Search Images Maps Play YouTube News Gmail Drive More »
Sign in
Screen reader users: click this link for accessible mode. Accessible mode has the same essential features but works better with your reader.

Patents

  1. Advanced Patent Search
Publication numberUS6391861 B1
Publication typeGrant
Application numberUS 09/079,209
Publication dateMay 21, 2002
Filing dateMay 14, 1998
Priority dateMay 14, 1998
Fee statusLapsed
Publication number079209, 09079209, US 6391861 B1, US 6391861B1, US-B1-6391861, US6391861 B1, US6391861B1
InventorsJerome O. Cantor
Original AssigneeThe Trustees Of Columbia University In The City Of New York
Export CitationBiBTeX, EndNote, RefMan
External Links: USPTO, USPTO Assignment, Espacenet
Method for the prevention of tissue elastic fiber injury
US 6391861 B1
Abstract
The subject invention is directed to the prevention of elastic fiber injury by administering HA or any other polysaccharide or carbohydrate moiety that binds to and coats elastic fibers, thereby preventing enzymes, oxidants, or other injurious agents from contacting and damaging these fibers. The method may be used to prevent elastic fiber damage which occurs to the skin and blood vessels as a consequence of aging, to the uterus during pregnancy, and in diseases such as pulmonary emphysema, aortic aneurysm, and joint disease. The treatment is intended for humans and a variety of other mammals. The polysaccharide or carbohydrate moiety may be administered orally, cutaneously, subcutaneously, intravenously, intratracheally, or by any other route deemed efficacious. It may be administered alone or in combination with another polysaccharide or carbohydrate moiety, with or without a carrier such as saline solution, DMSO, alcohol or water. It may be naturally occurring, chemically modified, or artificially synthesized. The effective daily amount of the polysaccharide or carbohydrate moiety is from about 0.1 μg/kg to about 1 mg/kg of body weight.
Images(10)
Previous page
Next page
Claims(8)
What is claimed is:
1. A method of preventing tissue elastic fiber injury in the lung which comprises administering to a mammal a therapeutically effective amount of hyaluronic acid that covalently or noncovalently binds to and coats elastic fibers, thereby preventing enzymes, oxidants, or other injurious agents from contacting and damaging these fibers.
2. A method of claim 1, wherein the administration is performed intratracheally by aerosolization.
3. A method of claim 2, wherein the aerosol is generated by a nebulizer.
4. A method of claim 1, wherein the administration is performed by application to the skin, subcutaneous injection, intravenous injection, oral ingestion, intramuscular injection, anal suppository or internal topical application.
5. A method of claim 1, wherein the mammal is a human.
6. A method of claim 1, wherein the hyaluronic acid is administered with a suitable carrier.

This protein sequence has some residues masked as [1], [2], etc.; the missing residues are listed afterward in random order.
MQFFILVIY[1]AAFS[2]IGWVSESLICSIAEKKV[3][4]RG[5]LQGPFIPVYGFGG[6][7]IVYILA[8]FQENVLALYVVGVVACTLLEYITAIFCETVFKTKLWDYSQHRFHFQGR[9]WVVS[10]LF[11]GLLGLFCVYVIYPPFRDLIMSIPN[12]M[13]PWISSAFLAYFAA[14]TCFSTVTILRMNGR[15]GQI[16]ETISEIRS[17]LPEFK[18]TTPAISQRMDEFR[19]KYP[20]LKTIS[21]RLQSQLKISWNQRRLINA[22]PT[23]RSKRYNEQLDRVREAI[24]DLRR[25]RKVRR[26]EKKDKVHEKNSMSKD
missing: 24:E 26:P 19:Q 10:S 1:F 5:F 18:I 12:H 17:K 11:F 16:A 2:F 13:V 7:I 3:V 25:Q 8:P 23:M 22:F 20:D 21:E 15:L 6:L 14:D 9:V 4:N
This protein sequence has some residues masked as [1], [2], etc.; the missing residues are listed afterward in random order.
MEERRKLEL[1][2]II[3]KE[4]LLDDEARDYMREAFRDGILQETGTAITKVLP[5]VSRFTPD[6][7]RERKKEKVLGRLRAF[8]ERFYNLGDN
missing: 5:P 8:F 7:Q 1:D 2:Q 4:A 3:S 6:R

7. A method of claim 6, wherein the carrier is saline solution, DMSO, alcohol, or water.
8. A method of claim 1, wherein hyaluronic acid is from about 0.1 μg/kg body wt per day to about 1 mg/kg body wt per day.
Description

Throughout this application, various publications are referenced by numbers. The full citations are listed at the end of the specification immediately preceding the claims.

BACKGROUND OF THE INVENTION

Elastic fibers are a prominent component of the extracellular matrix and play an important role in determining the mechanical properties of tissues. By virtue of their distensibility, elastic fibers permit tissues to function normally despite the application of external forces. In the lung, for example, interstitial and pleural elastic fibers facilitate tissue recoil following inspiration, preventing permanent distention of the organ and maintaining the flow of gases within airways. Damage to these fibers causes dilatation and rupture of alveoli, resulting in pulmonary emphysema (1,2).

Despite the importance of maintaining the integrity of elastic fibers, there is currently no effective means of protecting them from damage. Since these fibers are susceptible to degradation by enzymes known as elastases, various elastase inhibitors have been tested as a possible means of preventing elastic fiber injury (1,3). In particular, a naturally occurring inhibitor, alpha-1-antiproteinase, has recently been given to individuals who normally lack this inhibitor in an attempt to slow the progression of elastic fiber breakdown which leads to pulmonary emphysema (4). Such a treatment strategy assumes, however, that elastic fiber injury is caused by a specific type of biochemical derangement, i.e. alpha-1-antiproteinase deficiency. If damage to these fibers represents a more general reaction to a variety of insults (with elastases playing a variable role), then enzyme inhibition may have only limited efficacy.